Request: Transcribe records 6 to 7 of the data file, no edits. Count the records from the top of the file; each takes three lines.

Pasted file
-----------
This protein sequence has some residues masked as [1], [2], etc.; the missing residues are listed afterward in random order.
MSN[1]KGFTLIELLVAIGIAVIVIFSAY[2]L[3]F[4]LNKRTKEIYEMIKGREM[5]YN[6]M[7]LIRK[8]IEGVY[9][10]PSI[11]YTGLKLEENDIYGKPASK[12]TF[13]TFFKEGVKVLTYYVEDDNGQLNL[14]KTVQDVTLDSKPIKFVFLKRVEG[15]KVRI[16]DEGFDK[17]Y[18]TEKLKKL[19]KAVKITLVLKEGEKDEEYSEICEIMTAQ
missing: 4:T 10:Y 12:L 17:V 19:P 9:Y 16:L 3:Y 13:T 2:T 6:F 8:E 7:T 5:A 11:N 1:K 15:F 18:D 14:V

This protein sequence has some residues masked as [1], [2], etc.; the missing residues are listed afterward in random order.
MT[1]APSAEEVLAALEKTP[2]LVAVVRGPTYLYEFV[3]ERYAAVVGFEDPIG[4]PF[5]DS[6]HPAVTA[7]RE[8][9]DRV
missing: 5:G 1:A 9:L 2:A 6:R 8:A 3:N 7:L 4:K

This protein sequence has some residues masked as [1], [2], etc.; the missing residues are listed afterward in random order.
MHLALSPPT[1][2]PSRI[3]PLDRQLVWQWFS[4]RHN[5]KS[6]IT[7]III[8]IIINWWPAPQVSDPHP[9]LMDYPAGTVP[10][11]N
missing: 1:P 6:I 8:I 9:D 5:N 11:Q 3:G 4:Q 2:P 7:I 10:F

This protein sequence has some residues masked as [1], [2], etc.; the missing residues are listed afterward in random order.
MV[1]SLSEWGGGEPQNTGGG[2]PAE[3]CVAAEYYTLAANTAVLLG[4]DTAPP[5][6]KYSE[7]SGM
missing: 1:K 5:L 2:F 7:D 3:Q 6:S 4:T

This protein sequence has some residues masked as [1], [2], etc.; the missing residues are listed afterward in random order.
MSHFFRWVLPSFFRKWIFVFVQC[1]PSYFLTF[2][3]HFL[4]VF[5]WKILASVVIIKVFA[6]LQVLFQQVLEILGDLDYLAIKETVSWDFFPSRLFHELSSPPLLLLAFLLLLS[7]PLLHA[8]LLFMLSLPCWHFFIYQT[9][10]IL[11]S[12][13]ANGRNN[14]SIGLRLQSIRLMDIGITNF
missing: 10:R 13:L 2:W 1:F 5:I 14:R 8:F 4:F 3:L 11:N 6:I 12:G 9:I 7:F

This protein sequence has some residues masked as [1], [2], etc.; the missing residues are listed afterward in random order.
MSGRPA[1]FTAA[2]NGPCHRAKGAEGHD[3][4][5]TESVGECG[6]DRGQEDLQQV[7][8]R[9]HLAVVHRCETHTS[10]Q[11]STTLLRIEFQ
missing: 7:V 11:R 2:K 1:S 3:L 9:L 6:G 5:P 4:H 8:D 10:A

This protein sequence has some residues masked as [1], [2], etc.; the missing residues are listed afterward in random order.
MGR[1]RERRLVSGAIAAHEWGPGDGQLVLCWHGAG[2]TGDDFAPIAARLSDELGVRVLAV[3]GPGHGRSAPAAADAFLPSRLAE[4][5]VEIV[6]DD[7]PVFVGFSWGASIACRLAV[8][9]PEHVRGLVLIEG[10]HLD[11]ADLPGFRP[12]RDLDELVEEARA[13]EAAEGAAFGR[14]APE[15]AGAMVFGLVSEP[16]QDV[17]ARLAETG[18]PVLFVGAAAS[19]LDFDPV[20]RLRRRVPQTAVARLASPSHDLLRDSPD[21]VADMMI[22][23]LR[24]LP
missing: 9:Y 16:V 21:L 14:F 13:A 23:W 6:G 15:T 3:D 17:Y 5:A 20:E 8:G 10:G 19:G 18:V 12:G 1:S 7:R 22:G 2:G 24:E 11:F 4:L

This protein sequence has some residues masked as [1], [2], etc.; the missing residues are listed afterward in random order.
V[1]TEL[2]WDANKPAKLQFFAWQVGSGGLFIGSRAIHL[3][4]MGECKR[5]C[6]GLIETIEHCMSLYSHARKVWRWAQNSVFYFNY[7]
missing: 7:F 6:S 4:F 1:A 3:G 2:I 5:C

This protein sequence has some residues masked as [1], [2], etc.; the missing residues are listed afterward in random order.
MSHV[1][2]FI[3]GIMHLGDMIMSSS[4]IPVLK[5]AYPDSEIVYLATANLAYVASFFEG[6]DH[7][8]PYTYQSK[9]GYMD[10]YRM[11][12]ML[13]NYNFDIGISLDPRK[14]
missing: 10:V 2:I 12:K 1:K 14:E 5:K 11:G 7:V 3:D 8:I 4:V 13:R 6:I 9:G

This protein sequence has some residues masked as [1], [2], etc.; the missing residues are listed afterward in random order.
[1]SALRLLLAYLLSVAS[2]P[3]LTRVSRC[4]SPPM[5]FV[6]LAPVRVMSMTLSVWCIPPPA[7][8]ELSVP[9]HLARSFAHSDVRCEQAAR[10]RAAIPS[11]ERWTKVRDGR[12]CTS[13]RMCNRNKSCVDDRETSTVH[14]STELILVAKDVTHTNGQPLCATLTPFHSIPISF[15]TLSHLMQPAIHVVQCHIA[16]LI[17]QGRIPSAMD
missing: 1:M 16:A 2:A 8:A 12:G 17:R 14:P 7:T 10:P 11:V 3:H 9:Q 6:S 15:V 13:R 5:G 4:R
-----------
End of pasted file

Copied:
This protein sequence has some residues masked as [1], [2], etc.; the missing residues are listed afterward in random order.
MSGRPA[1]FTAA[2]NGPCHRAKGAEGHD[3][4][5]TESVGECG[6]DRGQEDLQQV[7][8]R[9]HLAVVHRCETHTS[10]Q[11]STTLLRIEFQ
missing: 7:V 11:R 2:K 1:S 3:L 9:L 6:G 5:P 4:H 8:D 10:A

This protein sequence has some residues masked as [1], [2], etc.; the missing residues are listed afterward in random order.
MGR[1]RERRLVSGAIAAHEWGPGDGQLVLCWHGAG[2]TGDDFAPIAARLSDELGVRVLAV[3]GPGHGRSAPAAADAFLPSRLAE[4][5]VEIV[6]DD[7]PVFVGFSWGASIACRLAV[8][9]PEHVRGLVLIEG[10]HLD[11]ADLPGFRP[12]RDLDELVEEARA[13]EAAEGAAFGR[14]APE[15]AGAMVFGLVSEP[16]QDV[17]ARLAETG[18]PVLFVGAAAS[19]LDFDPV[20]RLRRRVPQTAVARLASPSHDLLRDSPD[21]VADMMI[22][23]LR[24]LP
missing: 9:Y 16:V 21:L 14:F 13:A 23:W 6:G 15:T 3:D 17:Y 5:A 20:E 8:G 10:G 19:G 18:V 12:G 1:S 7:R 22:G 2:G 24:E 11:F 4:L